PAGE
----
Recently four guys from the area contacted me. Together they planned on purchasing over a dozen rental properties. Each brought something to the table: capital to finance the project, construction and rehab skills, accounting and paperwork, and experience with rental properties. The one with the experience was the one who insisted they set up a Limited Liability Company (LLC) and carefully design their Operating Agreement.
The partner with experience knew that often times businesses don’t work out as planned, and reality often differs from projections. So these partners asked me to draft an Operating Agreement that not only detailed how the LLC was to be managed, who had decision making power, what decisions required only one partner’s signature and what decisions required all partners to sign, but also what we call “off ramps”.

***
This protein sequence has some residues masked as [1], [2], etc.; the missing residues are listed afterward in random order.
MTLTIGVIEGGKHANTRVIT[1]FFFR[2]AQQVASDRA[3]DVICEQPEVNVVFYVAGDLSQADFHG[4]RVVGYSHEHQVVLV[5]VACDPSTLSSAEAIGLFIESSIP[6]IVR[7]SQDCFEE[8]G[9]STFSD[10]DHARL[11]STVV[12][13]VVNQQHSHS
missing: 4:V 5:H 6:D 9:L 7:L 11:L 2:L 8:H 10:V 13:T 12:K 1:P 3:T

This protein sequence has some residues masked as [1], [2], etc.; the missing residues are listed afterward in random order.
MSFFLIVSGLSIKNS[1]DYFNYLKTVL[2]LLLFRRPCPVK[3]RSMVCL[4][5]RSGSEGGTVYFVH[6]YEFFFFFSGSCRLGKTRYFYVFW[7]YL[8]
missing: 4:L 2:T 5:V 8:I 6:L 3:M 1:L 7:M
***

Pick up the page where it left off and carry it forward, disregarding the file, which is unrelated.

“Off Ramps” are designed exit strategies from the business. These can be voluntary or involuntary. If a partner decides to retire and move from the area, an “off ramp” has already been designed in the LLC’s Operating Agreement to allow for voluntary withdrawal. Or if a partner stops pulling his weight and decides to let his other partners do all of the work, an involuntary “off ramp” exists where that partner’s interest can be bought out based on a pre-determined formula.
If you’re in business with partners, you need to have a carefully crafted partnership agreement. Local area accountants often refer individuals interested in creating an LLC or other business entity to our office. If you’re thinking of starting a business, let us help you get started on the right foot. We can assist you with getting your Missouri LLC up and running quickly.
While trusts can be confusing at first to the lay person, trusts can be a valuable estate planning tool. Common types of trusts in Missouri include: